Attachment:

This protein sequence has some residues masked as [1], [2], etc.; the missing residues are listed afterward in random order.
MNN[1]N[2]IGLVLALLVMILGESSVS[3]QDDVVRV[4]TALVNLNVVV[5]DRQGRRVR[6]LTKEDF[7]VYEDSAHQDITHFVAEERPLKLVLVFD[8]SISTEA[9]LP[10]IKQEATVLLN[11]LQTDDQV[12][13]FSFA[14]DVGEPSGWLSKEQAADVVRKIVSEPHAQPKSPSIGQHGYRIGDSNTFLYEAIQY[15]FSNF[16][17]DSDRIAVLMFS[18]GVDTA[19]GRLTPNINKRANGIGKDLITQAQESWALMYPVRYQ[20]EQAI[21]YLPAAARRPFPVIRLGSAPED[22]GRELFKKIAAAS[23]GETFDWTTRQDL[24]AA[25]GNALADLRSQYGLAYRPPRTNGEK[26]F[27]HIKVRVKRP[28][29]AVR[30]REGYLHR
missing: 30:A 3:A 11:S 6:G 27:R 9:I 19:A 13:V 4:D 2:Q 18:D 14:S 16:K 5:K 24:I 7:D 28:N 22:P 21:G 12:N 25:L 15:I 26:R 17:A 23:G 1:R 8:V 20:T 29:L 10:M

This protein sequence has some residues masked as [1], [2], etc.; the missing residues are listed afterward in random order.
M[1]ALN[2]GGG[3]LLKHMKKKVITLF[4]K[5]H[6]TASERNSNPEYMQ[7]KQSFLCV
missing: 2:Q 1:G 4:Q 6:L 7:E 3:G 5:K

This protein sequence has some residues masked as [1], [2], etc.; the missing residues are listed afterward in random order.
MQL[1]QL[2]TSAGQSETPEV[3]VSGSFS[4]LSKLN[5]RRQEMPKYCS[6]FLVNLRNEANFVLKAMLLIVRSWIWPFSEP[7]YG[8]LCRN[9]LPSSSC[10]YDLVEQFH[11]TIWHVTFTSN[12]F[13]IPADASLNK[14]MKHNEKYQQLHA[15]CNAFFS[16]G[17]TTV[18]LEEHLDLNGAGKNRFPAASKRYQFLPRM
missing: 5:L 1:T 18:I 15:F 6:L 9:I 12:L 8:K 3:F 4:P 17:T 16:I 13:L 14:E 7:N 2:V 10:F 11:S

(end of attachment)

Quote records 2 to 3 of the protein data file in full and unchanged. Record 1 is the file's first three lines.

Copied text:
This protein sequence has some residues masked as [1], [2], etc.; the missing residues are listed afterward in random order.
M[1]ALN[2]GGG[3]LLKHMKKKVITLF[4]K[5]H[6]TASERNSNPEYMQ[7]KQSFLCV
missing: 2:Q 1:G 4:Q 6:L 7:E 3:G 5:K

This protein sequence has some residues masked as [1], [2], etc.; the missing residues are listed afterward in random order.
MQL[1]QL[2]TSAGQSETPEV[3]VSGSFS[4]LSKLN[5]RRQEMPKYCS[6]FLVNLRNEANFVLKAMLLIVRSWIWPFSEP[7]YG[8]LCRN[9]LPSSSC[10]YDLVEQFH[11]TIWHVTFTSN[12]F[13]IPADASLNK[14]MKHNEKYQQLHA[15]CNAFFS[16]G[17]TTV[18]LEEHLDLNGAGKNRFPAASKRYQFLPRM
missing: 5:L 1:T 18:I 15:F 6:L 9:I 12:L 8:K 3:F 4:P 17:T 16:I 13:L 14:E 7:N 2:V 10:F 11:S